Nadler: ICCSD, these children are not just numbers

Iowa City’s redrawn school district makes demographics look good, but can negatively impact children who have to switch back and forth between schools.


Charles Peckman

School Board members listen as people raise concerns about school rezoning at the School District Administration Building on Tuesday. At the meeting, board members voted to redraw school zones in an effort to create a more equitable learning system.

Zohar Nadler, Opinions Columnist

Once again, the Iowa City School Board has redrawn district boundaries for some of its schools. While this is because of two new schools opening and one school closing, it still has major effects on the current students. As an Iowa City native and someone who has experienced the effects of the district’s redrawing of boundaries, I understand its personal effect.

The School Board needs to remember that lives are affected when redrawing the boundaries — the affected children are not pawns.

RELATED: Iowa City school board redraws boundaries for next fall

In an attempt to increase diversity among the schools, the district chose to redraw the lines. A specific neighborhood on the West Side is being directly affected. The neighborhood was moved from Horn Elementary School to Weber Elementary School two years ago. Now, those same families will be redistricted back to Horn, unless they can use open enrollment or be grandfathered into Weber, which will be discussed at future School Board meetings.

Redistricting is unfair to children who have to deal with the effects. Transitioning to a new school is difficult for children, and adjustment takes time.

RELATED: School Board accelerates some construction

I spoke to Kristy Nabhan-Warren, a parent whose children are directly affected by the boundary change. She said, “What disturbs me is that it’s never been explained to us in a clear way why they’re making all of these changes and undoing changes made two years ago.”

While diversity in schools is very important, switching children to and from schools has negative effects. Do the diversity numbers matter more than children having to transition from different schools so often?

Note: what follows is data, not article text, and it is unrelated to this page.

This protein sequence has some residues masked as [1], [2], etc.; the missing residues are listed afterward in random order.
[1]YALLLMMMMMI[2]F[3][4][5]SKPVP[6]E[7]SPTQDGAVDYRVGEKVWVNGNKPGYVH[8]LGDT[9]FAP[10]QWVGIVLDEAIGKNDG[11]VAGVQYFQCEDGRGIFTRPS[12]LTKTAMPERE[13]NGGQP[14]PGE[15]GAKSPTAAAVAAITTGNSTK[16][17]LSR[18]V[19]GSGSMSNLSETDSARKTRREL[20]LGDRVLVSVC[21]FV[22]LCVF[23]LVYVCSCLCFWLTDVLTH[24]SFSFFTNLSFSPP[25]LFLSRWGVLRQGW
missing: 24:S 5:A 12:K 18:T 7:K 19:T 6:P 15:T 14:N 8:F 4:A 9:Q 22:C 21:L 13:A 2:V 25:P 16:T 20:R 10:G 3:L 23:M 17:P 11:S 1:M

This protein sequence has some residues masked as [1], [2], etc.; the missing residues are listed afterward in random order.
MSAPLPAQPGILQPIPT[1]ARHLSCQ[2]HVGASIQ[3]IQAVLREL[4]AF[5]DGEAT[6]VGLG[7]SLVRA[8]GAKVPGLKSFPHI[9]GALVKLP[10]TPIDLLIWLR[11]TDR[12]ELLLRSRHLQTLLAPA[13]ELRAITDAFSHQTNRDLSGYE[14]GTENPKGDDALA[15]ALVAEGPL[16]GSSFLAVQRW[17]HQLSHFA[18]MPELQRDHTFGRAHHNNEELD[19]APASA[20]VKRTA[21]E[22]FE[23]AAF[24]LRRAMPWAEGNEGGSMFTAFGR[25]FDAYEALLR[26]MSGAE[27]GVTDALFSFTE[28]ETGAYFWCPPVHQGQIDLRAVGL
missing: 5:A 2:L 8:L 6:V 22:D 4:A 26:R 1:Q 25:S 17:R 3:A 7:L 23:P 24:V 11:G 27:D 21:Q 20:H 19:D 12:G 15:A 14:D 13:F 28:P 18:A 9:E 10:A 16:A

Nabhan-Warren said, “There is this illusion calculus that if we get the numbers right, things will be perfect.”

RELATED: ICCSD closes doors to Roosevelt center

The School Board has lost sight of the little human lives that have to bear the effects of new district lines. While one school change can be adjustable for children, two changes within two years is merely unfair, ridiculous, and unjust for children to involuntarily endure.

Studies by the MacArthur Foundation show that when children move to new schools, they endure stress, and such a transition can disrupt their academic ability and social skills. As an adult, it can be stressful for me to enter an unknown environment. I imagine the transition is much more intense for a child. Although School Superintendent Steve Murley recognizes the psychological toll that families and students face from redistricting, that hasn’t stopped him and the board from making such senseless decisions.

Nabhan-Warren summed up by saying, “I sincerely hope that the board starts seeing the children and families as people and not as numbers.”

As a product of the School District, I know how great the schools we have are. I fear that the well-being of the children affected by swapping schools is lost in the want to have better demographics in the School District.

I want the School Board to recognize the lasting effects that switching children to and from schools have. The issue of equalizing diversity in schools is not so simple as a math problem. These children are not just numbers.